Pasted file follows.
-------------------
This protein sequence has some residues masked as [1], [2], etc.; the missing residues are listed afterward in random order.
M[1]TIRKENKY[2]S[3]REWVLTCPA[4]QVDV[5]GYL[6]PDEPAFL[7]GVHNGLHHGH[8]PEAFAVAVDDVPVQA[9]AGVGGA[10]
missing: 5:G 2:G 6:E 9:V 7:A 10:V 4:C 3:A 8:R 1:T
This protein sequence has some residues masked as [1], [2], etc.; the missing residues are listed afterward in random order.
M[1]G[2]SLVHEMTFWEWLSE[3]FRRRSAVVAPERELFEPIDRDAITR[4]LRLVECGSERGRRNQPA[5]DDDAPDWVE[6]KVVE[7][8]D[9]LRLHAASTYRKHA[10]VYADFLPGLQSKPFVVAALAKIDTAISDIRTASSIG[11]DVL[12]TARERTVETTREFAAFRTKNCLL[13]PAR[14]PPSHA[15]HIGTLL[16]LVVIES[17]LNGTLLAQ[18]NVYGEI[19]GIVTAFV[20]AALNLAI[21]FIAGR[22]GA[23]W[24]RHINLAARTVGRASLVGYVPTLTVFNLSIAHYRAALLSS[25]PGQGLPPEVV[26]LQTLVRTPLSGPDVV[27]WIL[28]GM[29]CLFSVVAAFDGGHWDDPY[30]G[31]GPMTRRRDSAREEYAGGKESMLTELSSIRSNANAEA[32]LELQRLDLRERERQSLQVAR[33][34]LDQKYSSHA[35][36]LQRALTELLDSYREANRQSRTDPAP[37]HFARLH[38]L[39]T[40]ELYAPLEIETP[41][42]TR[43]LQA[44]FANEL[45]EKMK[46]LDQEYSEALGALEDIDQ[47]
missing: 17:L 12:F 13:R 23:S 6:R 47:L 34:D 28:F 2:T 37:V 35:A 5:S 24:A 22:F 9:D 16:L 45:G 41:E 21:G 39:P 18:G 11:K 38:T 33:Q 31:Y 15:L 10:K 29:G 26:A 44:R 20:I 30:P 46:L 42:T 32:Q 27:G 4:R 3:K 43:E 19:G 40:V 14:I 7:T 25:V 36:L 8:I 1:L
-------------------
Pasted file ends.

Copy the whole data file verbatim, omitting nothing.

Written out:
This protein sequence has some residues masked as [1], [2], etc.; the missing residues are listed afterward in random order.
M[1]TIRKENKY[2]S[3]REWVLTCPA[4]QVDV[5]GYL[6]PDEPAFL[7]GVHNGLHHGH[8]PEAFAVAVDDVPVQA[9]AGVGGA[10]
missing: 5:G 2:G 6:E 9:V 7:A 10:V 4:C 3:A 8:R 1:T
This protein sequence has some residues masked as [1], [2], etc.; the missing residues are listed afterward in random order.
M[1]G[2]SLVHEMTFWEWLSE[3]FRRRSAVVAPERELFEPIDRDAITR[4]LRLVECGSERGRRNQPA[5]DDDAPDWVE[6]KVVE[7][8]D[9]LRLHAASTYRKHA[10]VYADFLPGLQSKPFVVAALAKIDTAISDIRTASSIG[11]DVL[12]TARERTVETTREFAAFRTKNCLL[13]PAR[14]PPSHA[15]HIGTLL[16]LVVIES[17]LNGTLLAQ[18]NVYGEI[19]GIVTAFV[20]AALNLAI[21]FIAGR[22]GA[23]W[24]RHINLAARTVGRASLVGYVPTLTVFNLSIAHYRAALLSS[25]PGQGLPPEVV[26]LQTLVRTPLSGPDVV[27]WIL[28]GM[29]CLFSVVAAFDGGHWDDPY[30]G[31]GPMTRRRDSAREEYAGGKESMLTELSSIRSNANAEA[32]LELQRLDLRERERQSLQVAR[33][34]LDQKYSSHA[35][36]LQRALTELLDSYREANRQSRTDPAP[37]HFARLH[38]L[39]T[40]ELYAPLEIETP[41][42]TR[43]LQA[44]FANEL[45]EKMK[46]LDQEYSEALGALEDIDQ[47]
missing: 17:L 12:F 13:R 23:S 6:R 47:L 34:D 28:F 2:T 37:V 35:A 5:S 24:A 22:F 9:D 16:L 45:G 41:E 21:G 39:P 18:G 11:K 38:T 33:Q 31:Y 15:L 10:K 29:G 26:A 44:R 20:I 30:P 46:L 42:T 32:Q 27:G 4:R 3:K 43:E 19:G 40:V 14:I 7:T 25:V 36:L 8:I 1:L